The Nobel Prize is considered the most prestigious scientific award. In his will, Alfred Nobel left his fortune to a foundation. Its interest would be distributed in five equal parts as prizes to those who had done the most for humanity in the previous years. The winners would be announced in the categories of physics, chemistry, physiology and medicine, literature and efforts for peace. Since 1969, the Nobel Prize in Economics has joined the former.
Hungary boasts many Nobel Prize winners. Most sites and sources list 16 Hungarian Nobel laureates. However, they can be divided into 3 groups:
He won the Nobel Prize in Physiology and Medicine in 1937. He got the prize for his discoveries in connection with the biological combustion processes, with special reference to vitamin C and the catalysis of fumaric acid. Szent-Györgyi left Hungary at the end of 1947. He died in 1986 in the USA.
Imre Kertész was the winner of the 2002 Nobel Prize for Literature. He won for writing that upholds the fragile experience of the individual against the barbaric arbitrariness of history. His book Sorstalanság (Fateless), about the Holocaust and tyranny, was 13 years in the making. He is the only Hungarian Nobel laureate who has died in Hungary.
His parents were Hungarian, but Zsigmondy was an Austrian citizen. In 1925, he was awarded the Nobel Prize in Chemistry for his demonstration of the heterogeneous nature of colloid solutions and for the methods he used, which have since become fundamental in modern colloid chemistry.
Róbert Bárány was also the son of Hungarian parents and an Austrian citizen. In 1915, he was awarded the Nobel Prize in Physiology and Medicine for his work on the physiology and pathology of the vestibular apparatus.
Milton Friedman was an American citizen. His Hungarian parents immigrated to New York before he was born. In 1976, he was awarded the Nobel Prize in Economics for his achievements in the fields of consumption analysis, monetary history and theory and for his demonstration of the complexity of stabilization policy.
Like Friedman, Daniel Gajdekus was a US citizen born in New York. Born to a Hungarian mother, Gajdusek was awarded the Nobel Prize in Physiology and Medicine in 1976. He was awarded the prize for his discoveries concerning new mechanisms for the origin and dissemination of infectious diseases.
He was born in Hungary to Hungarian parents. After World War II, he emigrated to France and then to the United States. In 1986, he was awarded the Nobel Peace Prize for his struggle to come to terms with the utter humiliation and contempt for humanity in Hitler’s death camps and for his practical work for peace.
Polányi was born in Berlin to Hungarian parents. In 1986, he was awarded the Nobel Prize in Chemistry for his contributions to the dynamics of chemical elementary processes. He is one of the few Hungarian Nobel laureates who are still alive.
Békésy is a Hungarian-American biophysicist. In 1961 he was awarded the Nobel Prize in Physiology and Medicine for his discoveries of the physical mechanism of stimulation within the cochlea. He spoke Hungarian with his father and German with his mother. In 1944, a bombing raid destroyed Békésy’s laboratory and instruments. He then travelled abroad, to Sweden and then to America.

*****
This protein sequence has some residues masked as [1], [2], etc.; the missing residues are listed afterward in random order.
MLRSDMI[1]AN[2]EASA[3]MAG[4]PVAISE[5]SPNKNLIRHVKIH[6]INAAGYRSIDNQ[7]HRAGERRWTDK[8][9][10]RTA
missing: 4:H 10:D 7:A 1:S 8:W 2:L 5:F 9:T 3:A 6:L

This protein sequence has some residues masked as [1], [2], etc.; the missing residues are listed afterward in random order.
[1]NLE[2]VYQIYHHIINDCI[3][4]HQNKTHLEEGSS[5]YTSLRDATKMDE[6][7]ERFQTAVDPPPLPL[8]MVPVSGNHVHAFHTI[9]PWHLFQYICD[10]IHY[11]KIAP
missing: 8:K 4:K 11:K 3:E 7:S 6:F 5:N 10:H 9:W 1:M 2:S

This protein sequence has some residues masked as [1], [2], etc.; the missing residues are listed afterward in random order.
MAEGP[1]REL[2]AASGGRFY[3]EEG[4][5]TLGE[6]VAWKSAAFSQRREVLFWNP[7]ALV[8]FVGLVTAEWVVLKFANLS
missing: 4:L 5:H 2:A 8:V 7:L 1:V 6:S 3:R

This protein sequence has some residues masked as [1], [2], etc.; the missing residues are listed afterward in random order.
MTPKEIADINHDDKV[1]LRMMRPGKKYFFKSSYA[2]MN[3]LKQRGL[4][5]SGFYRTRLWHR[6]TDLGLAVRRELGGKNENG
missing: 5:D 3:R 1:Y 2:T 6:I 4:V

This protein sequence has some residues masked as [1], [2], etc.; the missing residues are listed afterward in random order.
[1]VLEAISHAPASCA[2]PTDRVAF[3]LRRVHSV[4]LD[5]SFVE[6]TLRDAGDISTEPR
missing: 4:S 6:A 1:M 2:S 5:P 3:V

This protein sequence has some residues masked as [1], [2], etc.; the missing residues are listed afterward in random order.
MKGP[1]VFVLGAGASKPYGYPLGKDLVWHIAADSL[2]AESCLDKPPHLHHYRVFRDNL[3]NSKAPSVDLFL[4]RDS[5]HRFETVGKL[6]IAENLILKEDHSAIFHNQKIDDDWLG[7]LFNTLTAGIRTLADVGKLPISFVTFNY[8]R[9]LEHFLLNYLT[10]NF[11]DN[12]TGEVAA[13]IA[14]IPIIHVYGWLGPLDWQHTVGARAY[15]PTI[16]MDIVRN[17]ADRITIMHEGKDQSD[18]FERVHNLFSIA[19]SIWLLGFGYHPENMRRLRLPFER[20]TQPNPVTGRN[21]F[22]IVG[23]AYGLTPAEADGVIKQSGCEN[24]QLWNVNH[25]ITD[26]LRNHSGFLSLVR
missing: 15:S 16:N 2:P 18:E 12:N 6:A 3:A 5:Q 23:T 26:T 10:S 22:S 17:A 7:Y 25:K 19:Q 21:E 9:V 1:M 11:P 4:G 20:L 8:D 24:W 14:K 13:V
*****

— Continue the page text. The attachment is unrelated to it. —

John Charles Harsányi, Hungarian-born Nobel Prize-winning American economist. His main research interests are game theory, including cooperative information games. In 1994 he won the Nobel Prize in Economics for his pioneering analysis of equilibria in the theory of non-cooperative games.
Avram Hershko is an Israeli biochemist of Hungarian origin. Hersko was born in Karcag, and during World War II the Germans took him to the Vienna area. After the war, he emigrated to Israel in 1950. He wrote the history of the Jewish community in Karcag in both Hungarian and Hebrew.
Hevesy developed a radioactive tracer to study biochemical processes, such as animal metabolism. In 1943 he was awarded the Nobel Prize in Chemistry.
Dénes Gábor is a Hungarian physicist, mechanical engineer and electrical engineer. He invented holography. He was born in Budapest to a Jewish family. He left Hungary in 1934 and became a British citizen. He was awarded the Nobel Prize in Physics in 1971 for his discoveries of the physical mechanism of stimulation within the cochlea.
Philip Lénárd was the winner of the 1905 Nobel Prize in Physics. He was a member of the Hungarian Academy of Sciences, a university professor, and one of the most outstanding experimental physicists of his time. He attended Hungarian schools and received a Hungarian education, but later insisted on his German nationality. He was awarded the prize for his work on cathode rays.
The Hungarian-born American chemistry professor was awarded the Nobel Prize in Chemistry in 1994 for his contribution to carbocation chemistry. His memory will be preserved not only in the books of great Hungarian scientists but also in the books of great Hungarian patriots, said Hungarian Prime Minister Viktor Orbán.
Jenő Wigner was one of the physicists who reinvented the science of physics. He was born in the Terézváros district of Budapest into a Jewish family. In high school, he was one grade above János Neumann. In 1963 he was awarded the Nobel Prize in Physics for his contributions to the theory of the atomic nucleus and the elementary particles, particularly through the discovery and application of fundamental symmetry principles.